Aging is a technical problem with a technical solution – finding the solution requires clear thinking and focused effort. Once solving aging becomes demonstrably feasible, it is likely attitudes will shift regarding its desirability. There is huge potential, for individuals and for society, in reducing suffering through the use of rejuvenation therapy to achieve new heights of physical well-being. I also discuss the looming economic implications of large percentages of illness among aging populations – and put forward that focusing on solving fundamental problems of aging will reduce the incidents of debilitating diseases of aging – which will in turn reduce the economic burden of illness. This mini-documentary discusses the implications of actually solving aging, as well as some misconceptions about aging.
The above video is the latest version with a few updates & kinks ironed out.
‘The End of Aging’ was Adam Ford’s submission for the Longevity Film Competition – all the contestants did a great job. Big thanks to the organisers of competition, it inspires people to produce videos to help spread awareness and understanding about the importance of ending aging.
It’s important to see that health in old age is desirable at population levels – rejuvenation medicine – repairing the bodies ability to cope with stressors (or practical reversal of the aging process), will end up being cheaper than traditional medicine based on general indefinite postponement of ill-health on population levels (especially in the long run when rejuvenation therapy becomes efficient).
According to the World Health Organisation:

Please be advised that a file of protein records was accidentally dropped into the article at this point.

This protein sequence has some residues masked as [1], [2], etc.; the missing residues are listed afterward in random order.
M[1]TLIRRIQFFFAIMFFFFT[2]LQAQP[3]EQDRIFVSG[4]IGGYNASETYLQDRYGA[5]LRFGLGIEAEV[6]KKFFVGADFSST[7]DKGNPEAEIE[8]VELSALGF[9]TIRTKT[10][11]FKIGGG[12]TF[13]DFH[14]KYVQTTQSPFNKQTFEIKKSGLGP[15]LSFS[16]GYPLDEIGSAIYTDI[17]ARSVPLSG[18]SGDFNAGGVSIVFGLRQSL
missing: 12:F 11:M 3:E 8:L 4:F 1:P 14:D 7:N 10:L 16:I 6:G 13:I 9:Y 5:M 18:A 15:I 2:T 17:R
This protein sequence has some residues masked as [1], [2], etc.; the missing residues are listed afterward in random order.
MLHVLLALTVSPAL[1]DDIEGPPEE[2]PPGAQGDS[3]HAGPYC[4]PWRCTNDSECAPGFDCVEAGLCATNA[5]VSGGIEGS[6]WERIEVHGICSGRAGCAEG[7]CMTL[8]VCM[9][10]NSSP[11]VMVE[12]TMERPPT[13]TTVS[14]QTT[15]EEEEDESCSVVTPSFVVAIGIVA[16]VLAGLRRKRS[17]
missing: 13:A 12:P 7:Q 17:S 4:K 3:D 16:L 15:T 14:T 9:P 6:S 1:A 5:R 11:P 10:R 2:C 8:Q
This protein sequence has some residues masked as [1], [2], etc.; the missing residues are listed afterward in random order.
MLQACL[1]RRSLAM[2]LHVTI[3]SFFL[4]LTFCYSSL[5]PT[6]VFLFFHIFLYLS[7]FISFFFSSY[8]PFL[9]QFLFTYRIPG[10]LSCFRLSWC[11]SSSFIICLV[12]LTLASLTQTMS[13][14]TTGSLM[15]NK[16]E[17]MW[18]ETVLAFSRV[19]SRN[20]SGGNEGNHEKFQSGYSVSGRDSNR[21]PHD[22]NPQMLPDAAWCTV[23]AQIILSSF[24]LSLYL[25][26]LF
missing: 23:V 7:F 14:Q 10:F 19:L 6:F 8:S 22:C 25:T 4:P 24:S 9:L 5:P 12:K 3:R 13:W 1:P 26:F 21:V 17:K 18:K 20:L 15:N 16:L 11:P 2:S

- Between 2015 and 2050, the proportion of the world’s population over 60 years will nearly double from 12% to 22%.
- By 2020, the number of people aged 60 years and older will outnumber children younger than 5 years.
- In 2050, 80% of older people will be living in low- and middle-income countries.
- The pace of population ageing is much faster than in the past.
- All countries face major challenges to ensure that their health and social systems are ready to make the most of this demographic shift.
Happy Longevity Day 2018! 😀
* The Longevity Film Competition is an initiative by the Healthy Life Extension Society, the SENS Research Foundation, and the International Longevity Alliance. The promoters of the competition invited filmmakers everywhere to produce short films advocating for healthy life extension, with a focus on dispelling four usual misconceptions and concerns around the concept of life extension: the false dichotomy between aging and age-related diseases, the Tithonus error, the appeal to nature fallacy, and the fear of inequality of access to rejuvenation biotechnologies.